These are just too cute. No, really. I may be sick.

Despite my ambivalence toward children, I thought these things up long ago. The only issue has been the construction. I am big on seamless designs, or at least designs that only require the picking up of stitches. Sewing together is great for afghans, but I feel it shouldn’t be relied upon for smaller items, except perhaps some knitted toys. Baby booties are just glorified socks, so I quickly departed from the modular designs I was planning on using and researched other baby booties, sock construction, and sizing. I knit quite a few baby booties — but only one of each, so as not to be in any way useful for a real baby — while trying to understand sizing and the merits of various types of construction. The problem was that most booties are either actually sock patterns, so they fold flat in a vertical orientation, or they focus on the body of the boot, making the sole an afterthought. For these, I really wanted to make the sole the focal point, for obvious reasons.

These are the first in what I believe will be a series of works which will use a combination of doubled-yarn work and double-knitting. I determined that one can use the stitches I call “2k2” and “2p2” as shaping elements in the double-knit box posted earlier, but one can also use them more thoroughly as body stitches, in this case, garter stitch. At any point in the work I can separate the two ends and use them to make double-knitting, which is only a little off the gauge of the garter stitch, easily blocked into uniformity. In the case of these booties, blocking isn’t necessary since it’s best to have the sole be just a little smaller than the top of the bootie anyway.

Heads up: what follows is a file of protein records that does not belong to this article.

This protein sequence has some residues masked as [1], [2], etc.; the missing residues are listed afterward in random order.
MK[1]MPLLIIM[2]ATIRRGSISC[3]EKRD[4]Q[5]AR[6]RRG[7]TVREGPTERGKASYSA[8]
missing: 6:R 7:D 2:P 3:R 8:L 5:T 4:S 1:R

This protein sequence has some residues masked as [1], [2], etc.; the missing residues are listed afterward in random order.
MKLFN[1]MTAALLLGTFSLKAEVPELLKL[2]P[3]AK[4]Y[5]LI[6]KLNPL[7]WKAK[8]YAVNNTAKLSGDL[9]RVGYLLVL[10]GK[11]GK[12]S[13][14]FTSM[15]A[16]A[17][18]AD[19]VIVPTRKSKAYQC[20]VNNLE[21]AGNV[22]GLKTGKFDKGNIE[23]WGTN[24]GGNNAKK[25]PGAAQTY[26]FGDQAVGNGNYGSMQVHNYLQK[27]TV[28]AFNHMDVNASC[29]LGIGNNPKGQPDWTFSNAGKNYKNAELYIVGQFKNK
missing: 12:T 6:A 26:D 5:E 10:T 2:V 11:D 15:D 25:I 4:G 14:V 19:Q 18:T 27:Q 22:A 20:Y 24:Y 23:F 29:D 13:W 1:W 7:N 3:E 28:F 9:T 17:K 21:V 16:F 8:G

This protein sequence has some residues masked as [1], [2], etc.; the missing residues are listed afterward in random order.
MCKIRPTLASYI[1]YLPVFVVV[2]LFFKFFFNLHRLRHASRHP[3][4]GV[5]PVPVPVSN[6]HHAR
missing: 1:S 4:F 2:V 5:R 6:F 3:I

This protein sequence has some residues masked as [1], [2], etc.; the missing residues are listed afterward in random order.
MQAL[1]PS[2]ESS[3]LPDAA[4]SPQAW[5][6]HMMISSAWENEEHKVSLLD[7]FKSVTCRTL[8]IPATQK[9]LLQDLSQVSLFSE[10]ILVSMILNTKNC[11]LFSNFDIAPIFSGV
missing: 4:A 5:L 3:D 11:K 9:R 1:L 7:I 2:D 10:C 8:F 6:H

5 thoughts on “These are just too cute. No, really. I may be sick.”

  1. your brain works in ways I may never understand, but I love taking advantage of it when it figures cool things out! Really can’t wait till you publish your knitting book!

  2. Alasdair! I’m tickled pink to see what you’ve been up to since BOG days. It’s also intriguing to me to realize that we’ve both migrated from paper to fiber, you to knitting and me to quilting (more specifically, hand piecing) and that we both enjoy the technical and teaching aspects of our crafts. I watched your videos and so enjoyed hearing your voice, and I followed your descriptions perfectly and with great pleasure. You have also shown me by your example how I might get around some of the challenges I’ve found in sharing my hand piecing techniques. Truly, happeing upon you here has been a wonderful piece of serendipity. My heartfelt congratulations on your recent marriage! Becky Phillips

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